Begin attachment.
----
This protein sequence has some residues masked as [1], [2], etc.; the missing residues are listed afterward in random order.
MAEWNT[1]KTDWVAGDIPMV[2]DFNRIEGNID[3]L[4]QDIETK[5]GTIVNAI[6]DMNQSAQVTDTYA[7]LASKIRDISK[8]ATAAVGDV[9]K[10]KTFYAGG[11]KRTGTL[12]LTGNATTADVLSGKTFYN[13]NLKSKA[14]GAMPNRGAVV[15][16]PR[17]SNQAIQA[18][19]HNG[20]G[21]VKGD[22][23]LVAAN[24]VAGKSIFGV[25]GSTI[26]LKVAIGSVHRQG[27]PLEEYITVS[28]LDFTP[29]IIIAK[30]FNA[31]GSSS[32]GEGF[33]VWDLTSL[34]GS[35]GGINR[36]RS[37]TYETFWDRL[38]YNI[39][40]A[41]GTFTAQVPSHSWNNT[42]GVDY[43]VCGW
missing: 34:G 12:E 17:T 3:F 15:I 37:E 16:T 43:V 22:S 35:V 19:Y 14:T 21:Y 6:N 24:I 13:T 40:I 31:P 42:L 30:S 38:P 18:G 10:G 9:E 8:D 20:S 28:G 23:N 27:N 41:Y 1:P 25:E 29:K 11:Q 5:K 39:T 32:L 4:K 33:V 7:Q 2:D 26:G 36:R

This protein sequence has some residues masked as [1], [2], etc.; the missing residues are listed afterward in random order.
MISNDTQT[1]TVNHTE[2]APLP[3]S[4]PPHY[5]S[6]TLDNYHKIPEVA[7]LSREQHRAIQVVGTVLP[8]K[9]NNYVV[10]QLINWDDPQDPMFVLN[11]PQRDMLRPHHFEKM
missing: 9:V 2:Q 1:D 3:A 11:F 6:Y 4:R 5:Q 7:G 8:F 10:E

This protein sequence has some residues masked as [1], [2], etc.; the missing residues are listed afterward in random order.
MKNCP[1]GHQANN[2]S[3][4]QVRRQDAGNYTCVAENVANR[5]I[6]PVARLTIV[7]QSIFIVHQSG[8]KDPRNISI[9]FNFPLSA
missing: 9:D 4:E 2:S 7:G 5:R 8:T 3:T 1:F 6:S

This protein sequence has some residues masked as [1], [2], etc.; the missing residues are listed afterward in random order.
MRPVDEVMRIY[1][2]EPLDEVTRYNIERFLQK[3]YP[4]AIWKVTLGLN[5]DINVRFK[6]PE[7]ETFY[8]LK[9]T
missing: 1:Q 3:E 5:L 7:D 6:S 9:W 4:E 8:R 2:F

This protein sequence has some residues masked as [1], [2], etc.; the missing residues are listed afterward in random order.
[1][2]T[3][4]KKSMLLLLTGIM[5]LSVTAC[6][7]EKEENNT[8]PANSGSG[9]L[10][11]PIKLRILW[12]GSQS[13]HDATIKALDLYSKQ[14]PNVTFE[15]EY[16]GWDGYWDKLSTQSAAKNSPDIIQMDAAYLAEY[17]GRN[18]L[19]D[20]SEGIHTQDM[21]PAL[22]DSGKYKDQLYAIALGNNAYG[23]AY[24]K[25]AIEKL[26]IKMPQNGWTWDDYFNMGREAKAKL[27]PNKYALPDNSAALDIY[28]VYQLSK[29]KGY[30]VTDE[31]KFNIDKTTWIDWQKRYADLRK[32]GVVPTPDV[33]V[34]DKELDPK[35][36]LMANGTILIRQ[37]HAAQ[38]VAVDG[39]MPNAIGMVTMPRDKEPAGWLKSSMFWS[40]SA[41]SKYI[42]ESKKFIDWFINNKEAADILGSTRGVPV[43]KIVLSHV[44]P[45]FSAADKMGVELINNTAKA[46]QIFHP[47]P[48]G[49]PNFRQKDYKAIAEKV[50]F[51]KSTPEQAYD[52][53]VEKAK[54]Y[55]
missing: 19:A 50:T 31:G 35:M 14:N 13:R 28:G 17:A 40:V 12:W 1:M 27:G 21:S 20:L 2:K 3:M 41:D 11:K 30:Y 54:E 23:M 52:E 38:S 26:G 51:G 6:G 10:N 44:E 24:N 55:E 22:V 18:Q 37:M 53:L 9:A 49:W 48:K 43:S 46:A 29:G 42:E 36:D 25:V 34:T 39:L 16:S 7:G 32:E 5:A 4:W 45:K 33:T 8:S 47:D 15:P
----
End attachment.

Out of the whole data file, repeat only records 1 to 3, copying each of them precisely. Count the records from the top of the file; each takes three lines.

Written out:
This protein sequence has some residues masked as [1], [2], etc.; the missing residues are listed afterward in random order.
MAEWNT[1]KTDWVAGDIPMV[2]DFNRIEGNID[3]L[4]QDIETK[5]GTIVNAI[6]DMNQSAQVTDTYA[7]LASKIRDISK[8]ATAAVGDV[9]K[10]KTFYAGG[11]KRTGTL[12]LTGNATTADVLSGKTFYN[13]NLKSKA[14]GAMPNRGAVV[15][16]PR[17]SNQAIQA[18][19]HNG[20]G[21]VKGD[22][23]LVAAN[24]VAGKSIFGV[25]GSTI[26]LKVAIGSVHRQG[27]PLEEYITVS[28]LDFTP[29]IIIAK[30]FNA[31]GSSS[32]GEGF[33]VWDLTSL[34]GS[35]GGINR[36]RS[37]TYETFWDRL[38]YNI[39][40]A[41]GTFTAQVPSHSWNNT[42]GVDY[43]VCGW
missing: 34:G 12:E 17:T 3:F 15:I 37:E 16:T 43:V 22:S 35:V 19:Y 14:T 21:Y 6:N 24:I 13:T 40:I 31:P 42:L 30:S 38:P 18:G 10:G 9:E 8:D 20:S 28:G 23:N 27:N 41:Y 1:P 25:E 29:K 11:Q 5:K 39:T 32:L 4:K 33:V 7:Q 2:D 26:G 36:R

This protein sequence has some residues masked as [1], [2], etc.; the missing residues are listed afterward in random order.
MISNDTQT[1]TVNHTE[2]APLP[3]S[4]PPHY[5]S[6]TLDNYHKIPEVA[7]LSREQHRAIQVVGTVLP[8]K[9]NNYVV[10]QLINWDDPQDPMFVLN[11]PQRDMLRPHHFEKM
missing: 9:V 2:Q 1:D 3:A 11:F 6:Y 4:R 5:Q 7:G 8:F 10:E

This protein sequence has some residues masked as [1], [2], etc.; the missing residues are listed afterward in random order.
MKNCP[1]GHQANN[2]S[3][4]QVRRQDAGNYTCVAENVANR[5]I[6]PVARLTIV[7]QSIFIVHQSG[8]KDPRNISI[9]FNFPLSA
missing: 9:D 4:E 2:S 7:G 5:R 8:T 3:T 1:F 6:S